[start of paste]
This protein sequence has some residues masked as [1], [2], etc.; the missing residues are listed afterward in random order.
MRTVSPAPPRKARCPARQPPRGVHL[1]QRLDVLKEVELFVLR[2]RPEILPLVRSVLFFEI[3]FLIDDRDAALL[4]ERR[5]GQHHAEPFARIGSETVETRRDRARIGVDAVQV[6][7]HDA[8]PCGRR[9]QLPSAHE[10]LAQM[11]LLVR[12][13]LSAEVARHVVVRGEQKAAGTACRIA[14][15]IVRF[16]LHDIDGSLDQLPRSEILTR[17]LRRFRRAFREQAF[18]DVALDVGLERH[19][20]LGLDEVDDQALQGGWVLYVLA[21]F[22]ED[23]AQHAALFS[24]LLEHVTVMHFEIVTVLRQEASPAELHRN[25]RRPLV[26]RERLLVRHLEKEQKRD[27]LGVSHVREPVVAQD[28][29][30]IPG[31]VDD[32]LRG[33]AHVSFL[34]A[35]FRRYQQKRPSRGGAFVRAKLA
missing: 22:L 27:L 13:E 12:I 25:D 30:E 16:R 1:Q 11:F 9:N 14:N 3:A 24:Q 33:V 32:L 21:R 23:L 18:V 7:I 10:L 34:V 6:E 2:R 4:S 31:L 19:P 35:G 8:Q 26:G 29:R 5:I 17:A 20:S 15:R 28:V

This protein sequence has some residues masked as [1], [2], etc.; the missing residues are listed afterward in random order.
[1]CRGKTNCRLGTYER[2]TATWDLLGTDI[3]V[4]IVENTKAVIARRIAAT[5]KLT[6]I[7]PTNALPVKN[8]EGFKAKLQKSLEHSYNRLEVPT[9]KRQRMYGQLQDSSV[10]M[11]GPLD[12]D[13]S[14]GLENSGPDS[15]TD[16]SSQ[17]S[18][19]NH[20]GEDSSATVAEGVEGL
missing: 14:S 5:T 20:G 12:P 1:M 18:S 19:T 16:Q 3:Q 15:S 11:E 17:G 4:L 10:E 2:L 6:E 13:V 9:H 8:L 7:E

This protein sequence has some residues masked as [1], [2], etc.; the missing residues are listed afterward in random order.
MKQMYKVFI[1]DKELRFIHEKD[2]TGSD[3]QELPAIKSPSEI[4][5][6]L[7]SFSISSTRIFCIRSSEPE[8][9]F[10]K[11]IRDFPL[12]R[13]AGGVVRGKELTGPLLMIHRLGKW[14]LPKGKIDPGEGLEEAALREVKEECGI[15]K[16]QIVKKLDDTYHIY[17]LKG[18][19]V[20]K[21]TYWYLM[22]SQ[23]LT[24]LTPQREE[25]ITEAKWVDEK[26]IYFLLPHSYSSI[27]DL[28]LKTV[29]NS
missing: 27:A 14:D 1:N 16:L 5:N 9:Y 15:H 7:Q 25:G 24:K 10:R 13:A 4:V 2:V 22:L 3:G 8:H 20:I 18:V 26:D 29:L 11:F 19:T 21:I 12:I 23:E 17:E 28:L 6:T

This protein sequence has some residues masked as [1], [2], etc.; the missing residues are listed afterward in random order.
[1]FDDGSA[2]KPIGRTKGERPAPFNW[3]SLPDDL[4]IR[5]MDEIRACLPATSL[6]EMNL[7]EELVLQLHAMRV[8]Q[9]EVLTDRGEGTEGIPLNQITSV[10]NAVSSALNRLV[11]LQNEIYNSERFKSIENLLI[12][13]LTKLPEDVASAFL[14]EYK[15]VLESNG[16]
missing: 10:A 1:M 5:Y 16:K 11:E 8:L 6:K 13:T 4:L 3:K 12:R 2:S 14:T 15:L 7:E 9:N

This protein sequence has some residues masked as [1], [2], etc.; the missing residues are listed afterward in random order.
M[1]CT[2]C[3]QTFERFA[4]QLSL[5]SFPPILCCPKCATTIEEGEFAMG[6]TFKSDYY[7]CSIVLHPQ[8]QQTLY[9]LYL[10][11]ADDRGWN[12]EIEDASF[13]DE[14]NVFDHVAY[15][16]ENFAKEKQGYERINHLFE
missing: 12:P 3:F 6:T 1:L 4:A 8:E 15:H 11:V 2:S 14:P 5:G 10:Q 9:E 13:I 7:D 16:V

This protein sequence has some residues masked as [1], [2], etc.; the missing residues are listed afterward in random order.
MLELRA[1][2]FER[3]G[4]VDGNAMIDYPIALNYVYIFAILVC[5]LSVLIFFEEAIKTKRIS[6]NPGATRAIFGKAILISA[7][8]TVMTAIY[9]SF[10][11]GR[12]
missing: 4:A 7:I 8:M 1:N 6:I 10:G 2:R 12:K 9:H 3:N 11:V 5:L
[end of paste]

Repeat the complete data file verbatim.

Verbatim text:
This protein sequence has some residues masked as [1], [2], etc.; the missing residues are listed afterward in random order.
MRTVSPAPPRKARCPARQPPRGVHL[1]QRLDVLKEVELFVLR[2]RPEILPLVRSVLFFEI[3]FLIDDRDAALL[4]ERR[5]GQHHAEPFARIGSETVETRRDRARIGVDAVQV[6][7]HDA[8]PCGRR[9]QLPSAHE[10]LAQM[11]LLVR[12][13]LSAEVARHVVVRGEQKAAGTACRIA[14][15]IVRF[16]LHDIDGSLDQLPRSEILTR[17]LRRFRRAFREQAF[18]DVALDVGLERH[19][20]LGLDEVDDQALQGGWVLYVLA[21]F[22]ED[23]AQHAALFS[24]LLEHVTVMHFEIVTVLRQEASPAELHRN[25]RRPLV[26]RERLLVRHLEKEQKRD[27]LGVSHVREPVVAQD[28][29][30]IPG[31]VDD[32]LRG[33]AHVSFL[34]A[35]FRRYQQKRPSRGGAFVRAKLA
missing: 22:L 27:L 13:E 12:I 25:D 30:E 16:R 1:Q 11:F 9:N 14:N 3:A 24:Q 33:V 32:L 21:R 23:L 18:V 7:I 10:L 34:V 6:E 2:R 4:S 31:L 19:P 35:G 8:Q 26:G 29:R 5:I 17:A 20:S 15:R 28:V

This protein sequence has some residues masked as [1], [2], etc.; the missing residues are listed afterward in random order.
[1]CRGKTNCRLGTYER[2]TATWDLLGTDI[3]V[4]IVENTKAVIARRIAAT[5]KLT[6]I[7]PTNALPVKN[8]EGFKAKLQKSLEHSYNRLEVPT[9]KRQRMYGQLQDSSV[10]M[11]GPLD[12]D[13]S[14]GLENSGPDS[15]TD[16]SSQ[17]S[18][19]NH[20]GEDSSATVAEGVEGL
missing: 14:S 5:T 20:G 12:P 1:M 18:S 19:T 16:Q 3:Q 15:S 11:E 17:G 4:L 10:E 2:L 6:E 13:V 9:H 8:L 7:E

This protein sequence has some residues masked as [1], [2], etc.; the missing residues are listed afterward in random order.
MKQMYKVFI[1]DKELRFIHEKD[2]TGSD[3]QELPAIKSPSEI[4][5][6]L[7]SFSISSTRIFCIRSSEPE[8][9]F[10]K[11]IRDFPL[12]R[13]AGGVVRGKELTGPLLMIHRLGKW[14]LPKGKIDPGEGLEEAALREVKEECGI[15]K[16]QIVKKLDDTYHIY[17]LKG[18][19]V[20]K[21]TYWYLM[22]SQ[23]LT[24]LTPQREE[25]ITEAKWVDEK[26]IYFLLPHSYSSI[27]DL[28]LKTV[29]NS
missing: 27:A 14:D 1:N 16:L 5:N 9:Y 15:H 7:Q 25:G 24:K 10:R 13:A 4:V 2:V 22:L 3:G 8:H 20:I 18:V 26:D 29:L 11:F 19:T 21:I 12:I 23:E 17:E 28:L 6:T

This protein sequence has some residues masked as [1], [2], etc.; the missing residues are listed afterward in random order.
[1]FDDGSA[2]KPIGRTKGERPAPFNW[3]SLPDDL[4]IR[5]MDEIRACLPATSL[6]EMNL[7]EELVLQLHAMRV[8]Q[9]EVLTDRGEGTEGIPLNQITSV[10]NAVSSALNRLV[11]LQNEIYNSERFKSIENLLI[12][13]LTKLPEDVASAFL[14]EYK[15]VLESNG[16]
missing: 10:A 1:M 5:Y 16:K 11:E 8:L 6:K 13:T 4:L 3:K 12:R 2:S 14:T 15:L 7:E 9:N

This protein sequence has some residues masked as [1], [2], etc.; the missing residues are listed afterward in random order.
M[1]CT[2]C[3]QTFERFA[4]QLSL[5]SFPPILCCPKCATTIEEGEFAMG[6]TFKSDYY[7]CSIVLHPQ[8]QQTLY[9]LYL[10][11]ADDRGWN[12]EIEDASF[13]DE[14]NVFDHVAY[15][16]ENFAKEKQGYERINHLFE
missing: 12:P 3:F 6:T 1:L 4:A 8:E 15:H 11:V 2:S 14:P 5:G 10:Q 9:E 13:I 7:D 16:V

This protein sequence has some residues masked as [1], [2], etc.; the missing residues are listed afterward in random order.
MLELRA[1][2]FER[3]G[4]VDGNAMIDYPIALNYVYIFAILVC[5]LSVLIFFEEAIKTKRIS[6]NPGATRAIFGKAILISA[7][8]TVMTAIY[9]SF[10][11]GR[12]
missing: 4:A 7:I 8:M 1:N 6:I 10:G 2:R 12:K 9:H 3:N 11:V 5:L